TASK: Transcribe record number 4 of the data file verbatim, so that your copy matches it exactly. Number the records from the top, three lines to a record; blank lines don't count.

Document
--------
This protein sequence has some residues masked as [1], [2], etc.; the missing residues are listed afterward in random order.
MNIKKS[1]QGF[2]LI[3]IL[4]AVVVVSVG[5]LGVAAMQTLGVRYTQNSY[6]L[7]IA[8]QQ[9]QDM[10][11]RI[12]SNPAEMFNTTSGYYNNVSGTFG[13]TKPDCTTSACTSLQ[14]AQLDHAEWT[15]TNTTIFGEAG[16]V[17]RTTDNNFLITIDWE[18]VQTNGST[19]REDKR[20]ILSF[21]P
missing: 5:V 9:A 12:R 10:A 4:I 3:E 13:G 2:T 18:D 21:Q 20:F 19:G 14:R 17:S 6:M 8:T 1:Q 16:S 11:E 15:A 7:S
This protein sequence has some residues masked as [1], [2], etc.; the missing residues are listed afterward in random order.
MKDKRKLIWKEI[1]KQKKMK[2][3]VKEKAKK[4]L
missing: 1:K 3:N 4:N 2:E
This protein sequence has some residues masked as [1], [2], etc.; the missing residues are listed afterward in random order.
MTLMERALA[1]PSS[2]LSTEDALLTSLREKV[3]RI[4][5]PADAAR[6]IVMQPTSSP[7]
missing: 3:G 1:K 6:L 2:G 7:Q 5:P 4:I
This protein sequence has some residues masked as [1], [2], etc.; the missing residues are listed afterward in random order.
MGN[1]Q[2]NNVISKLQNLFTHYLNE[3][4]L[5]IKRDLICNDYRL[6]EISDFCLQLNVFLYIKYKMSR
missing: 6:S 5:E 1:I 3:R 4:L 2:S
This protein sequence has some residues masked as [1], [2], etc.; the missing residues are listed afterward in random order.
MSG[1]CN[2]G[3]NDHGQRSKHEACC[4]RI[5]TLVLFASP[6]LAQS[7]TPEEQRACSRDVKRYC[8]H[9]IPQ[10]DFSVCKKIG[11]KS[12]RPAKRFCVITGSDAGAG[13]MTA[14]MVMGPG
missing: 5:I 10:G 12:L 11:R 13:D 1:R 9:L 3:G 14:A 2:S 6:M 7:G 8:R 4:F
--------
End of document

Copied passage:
This protein sequence has some residues masked as [1], [2], etc.; the missing residues are listed afterward in random order.
MGN[1]Q[2]NNVISKLQNLFTHYLNE[3][4]L[5]IKRDLICNDYRL[6]EISDFCLQLNVFLYIKYKMSR
missing: 6:S 5:E 1:I 3:R 4:L 2:S